There comes a time in every Juneauite’s life when they find themselves at a crossroads — sometimes literally without a mode of transportation.
Perhaps your deep-seated sense of Alaskan generosity led you to lend your Subaru Legacy away, or perhaps your deep-seated sense of vitamin D deficiency led you to speed off to North Douglas at the first glimpse of sun without filling up the tank. Or maybe your truck’s deep-seated sense of rust led it to fall apart in the driveway.
Whatever the cause, there you are. Your wallet isn’t in the mood for a cab, and your friends are all busy playing Pokémon Go. You know that there is only one option left — the ominous blue bus labeled Capital Transit headed your way.
You try to make yourself conspicuous, but not too needy, under the bus-stop sign. You wonder if you’re supposed to stick out your thumb. The airbrakes halt the bus with a squeal and you find yourself staring at the toll-box. You’ve become a tourist suddenly — only able to squeak out phrases such as “does this go to the glacier?” and “do you take American money?”
Congratulations — you’ve taken your first ride on the public bus. You’ve managed to coach yourself through the daunting time-schedule, and you know where your stop is. Maybe you’ve even figured out which seats are the warm ones (I’ll never tell!). You’ve come to realize it’s not so bad. I would offer that perhaps you haven’t even gotten to the good part.
Me? I savor the bus. It’s the black-coffee-and-bagel of my morning. I love the routine. Wake up. Get ready. Throw bread at toaster. Miss toaster. Gently set bread in toaster. Check bus schedule. Check clock. Realize I’m about to miss the bus. Leave without toast. Get on bus. Breathe on window to see what’s been written there. Try my hand at poetry. Slowly wake up fully by the time the bus arrives, and there I am, ready for work.
See, a city bus is so much more than a cheap alternative transportation. It’s a whole menu of interesting experiences. For example: have you ever considered yourself a philosopher? No? No need to read Voltaire, just lean your head against the window and stare dreamily at the rain. Instant poet-philosopher. Trust me, I’ve tried. I’m not ashamed.
How about music? I know you love to jam out to your favorite songs while in the driver’s seat, but when was the last time you got to watch the passing landscape out the side window the entire time? It turns your favorite music into an epic, dramatic movie soundtrack about your life. Yes, even your guilty-pleasure Michael Bolton playlist. Plus, it’s warm and dry on even the most unfavorable days, so it’s the perfect place to bring your battered copy of The Life of Pi along and start reading. You’ll be transported in more ways than one!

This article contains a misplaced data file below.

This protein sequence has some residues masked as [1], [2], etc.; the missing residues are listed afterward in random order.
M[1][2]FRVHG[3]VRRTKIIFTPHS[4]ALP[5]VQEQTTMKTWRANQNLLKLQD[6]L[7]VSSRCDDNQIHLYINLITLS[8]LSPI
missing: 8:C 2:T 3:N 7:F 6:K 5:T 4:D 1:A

So, I’ll admit it. I’m quite a people-watcher. I think it comes with the territory of being a writer. Chances are, you’re a people watcher, too. Luckily for us, a bus is like a cross-section of local social life, a mobile diorama, a locomotive of locals. I once had a professor in college prescribe city busses for writer’s block, and I’ll confess that I’ve taken plenty of inspiration from the mingling between stops. I’ve seen men carrying carnation bouquets under their leather jackets, and I’ve overheard people give out their bank account numbers loudly over the phone. I’ve watched strangers meet and become friends over mutual appreciation of walking sticks. I’ve even mustered up and met some people myself. I’m glad I did. Where else could I meet an anime cosplayer with spiky blue hair and a penchant for death metal, a friendly ex-con-turned-radio-DJ and a college student with a pronounced obsession with President James Madison? Sometimes you’re just one of four or five travelers, sometimes there’s standing room only, but on the bus it’s always interesting.
In case I’ve whet your appetite for some fine public transit, I’ll give you a quick unofficial guide (you’ll find more info on the city website). The busses run as far down as Savikko Park and as far up as the University. The two main hubs are the Federal Building and the back of Nugget Mall. If you wait there long enough during the day hours, you’ll find a bus eventually. The drivers are all knowledgeable and helpful, and it always pays to ask if you need help making sense of the schedule. There’s no eating, music or profanity allowed on the bus, and there’s a section at the front reserved for people who need greater accessibility. You’ll also find that if you purchase the monthly bus pass and use it to get to work instead of driving, you might be able to save a lot on gas.
Anyway, next time my car needs a brake, or if I’m just feeling like it, I may see you on the bus! P.S.—the middle two seats in the back are the warm ones.
• Guy About Town appears the first Sunday of every month and includes seasonal musings on what changes and what doesn’t in a small town. Guy can be reached at firstname.lastname@example.org.
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